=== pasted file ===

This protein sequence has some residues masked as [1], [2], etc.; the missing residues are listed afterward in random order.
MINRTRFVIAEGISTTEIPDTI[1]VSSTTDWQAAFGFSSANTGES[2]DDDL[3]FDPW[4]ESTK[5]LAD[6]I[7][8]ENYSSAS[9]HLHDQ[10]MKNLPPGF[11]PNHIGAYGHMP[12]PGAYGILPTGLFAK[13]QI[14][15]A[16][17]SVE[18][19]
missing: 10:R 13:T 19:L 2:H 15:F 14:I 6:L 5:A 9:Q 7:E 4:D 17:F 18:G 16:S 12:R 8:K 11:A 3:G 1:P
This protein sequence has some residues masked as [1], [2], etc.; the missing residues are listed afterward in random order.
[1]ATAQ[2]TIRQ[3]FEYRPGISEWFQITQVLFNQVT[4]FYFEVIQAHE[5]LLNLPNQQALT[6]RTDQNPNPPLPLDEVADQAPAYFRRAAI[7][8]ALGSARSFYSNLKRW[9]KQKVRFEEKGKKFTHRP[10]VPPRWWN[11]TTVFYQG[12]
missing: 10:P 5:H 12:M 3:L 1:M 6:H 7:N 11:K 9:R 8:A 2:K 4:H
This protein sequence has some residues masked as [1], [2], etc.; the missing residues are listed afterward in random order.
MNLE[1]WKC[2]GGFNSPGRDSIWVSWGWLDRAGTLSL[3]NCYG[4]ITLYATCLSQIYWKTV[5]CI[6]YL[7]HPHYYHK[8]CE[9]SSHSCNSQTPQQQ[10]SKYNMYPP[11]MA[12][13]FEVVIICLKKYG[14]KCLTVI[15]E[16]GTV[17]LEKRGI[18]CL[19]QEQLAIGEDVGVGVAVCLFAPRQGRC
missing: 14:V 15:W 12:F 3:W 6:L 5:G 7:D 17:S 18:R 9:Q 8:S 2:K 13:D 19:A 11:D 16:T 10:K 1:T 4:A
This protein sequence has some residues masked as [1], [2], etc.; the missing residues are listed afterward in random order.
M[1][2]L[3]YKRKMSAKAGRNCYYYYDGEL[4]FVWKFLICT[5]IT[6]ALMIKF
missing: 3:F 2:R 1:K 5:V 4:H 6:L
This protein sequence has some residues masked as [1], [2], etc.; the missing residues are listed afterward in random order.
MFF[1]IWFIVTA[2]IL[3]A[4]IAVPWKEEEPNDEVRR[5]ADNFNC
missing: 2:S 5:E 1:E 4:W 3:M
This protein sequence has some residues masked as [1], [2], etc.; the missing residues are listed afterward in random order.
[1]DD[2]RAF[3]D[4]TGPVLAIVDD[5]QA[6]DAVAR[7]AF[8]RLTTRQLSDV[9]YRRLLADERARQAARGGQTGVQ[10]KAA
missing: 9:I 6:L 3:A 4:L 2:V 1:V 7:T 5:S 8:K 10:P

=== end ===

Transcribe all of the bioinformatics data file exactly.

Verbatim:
This protein sequence has some residues masked as [1], [2], etc.; the missing residues are listed afterward in random order.
MINRTRFVIAEGISTTEIPDTI[1]VSSTTDWQAAFGFSSANTGES[2]DDDL[3]FDPW[4]ESTK[5]LAD[6]I[7][8]ENYSSAS[9]HLHDQ[10]MKNLPPGF[11]PNHIGAYGHMP[12]PGAYGILPTGLFAK[13]QI[14][15]A[16][17]SVE[18][19]
missing: 10:R 13:T 19:L 2:H 15:F 14:I 6:L 5:A 9:Q 7:E 4:D 17:F 18:G 16:S 12:R 8:K 11:A 3:G 1:P
This protein sequence has some residues masked as [1], [2], etc.; the missing residues are listed afterward in random order.
[1]ATAQ[2]TIRQ[3]FEYRPGISEWFQITQVLFNQVT[4]FYFEVIQAHE[5]LLNLPNQQALT[6]RTDQNPNPPLPLDEVADQAPAYFRRAAI[7][8]ALGSARSFYSNLKRW[9]KQKVRFEEKGKKFTHRP[10]VPPRWWN[11]TTVFYQG[12]
missing: 10:P 5:H 12:M 3:L 1:M 6:H 7:N 11:K 9:R 8:A 2:K 4:H
This protein sequence has some residues masked as [1], [2], etc.; the missing residues are listed afterward in random order.
MNLE[1]WKC[2]GGFNSPGRDSIWVSWGWLDRAGTLSL[3]NCYG[4]ITLYATCLSQIYWKTV[5]CI[6]YL[7]HPHYYHK[8]CE[9]SSHSCNSQTPQQQ[10]SKYNMYPP[11]MA[12][13]FEVVIICLKKYG[14]KCLTVI[15]E[16]GTV[17]LEKRGI[18]CL[19]QEQLAIGEDVGVGVAVCLFAPRQGRC
missing: 14:V 15:W 12:F 3:W 6:L 5:G 7:D 17:S 18:R 9:Q 8:S 2:K 13:D 19:A 11:D 16:T 10:K 1:T 4:A
This protein sequence has some residues masked as [1], [2], etc.; the missing residues are listed afterward in random order.
M[1][2]L[3]YKRKMSAKAGRNCYYYYDGEL[4]FVWKFLICT[5]IT[6]ALMIKF
missing: 3:F 2:R 1:K 5:V 4:H 6:L
This protein sequence has some residues masked as [1], [2], etc.; the missing residues are listed afterward in random order.
MFF[1]IWFIVTA[2]IL[3]A[4]IAVPWKEEEPNDEVRR[5]ADNFNC
missing: 2:S 5:E 1:E 4:W 3:M
This protein sequence has some residues masked as [1], [2], etc.; the missing residues are listed afterward in random order.
[1]DD[2]RAF[3]D[4]TGPVLAIVDD[5]QA[6]DAVAR[7]AF[8]RLTTRQLSDV[9]YRRLLADERARQAARGGQTGVQ[10]KAA
missing: 9:I 6:L 3:A 4:L 2:V 1:V 7:T 5:S 8:K 10:P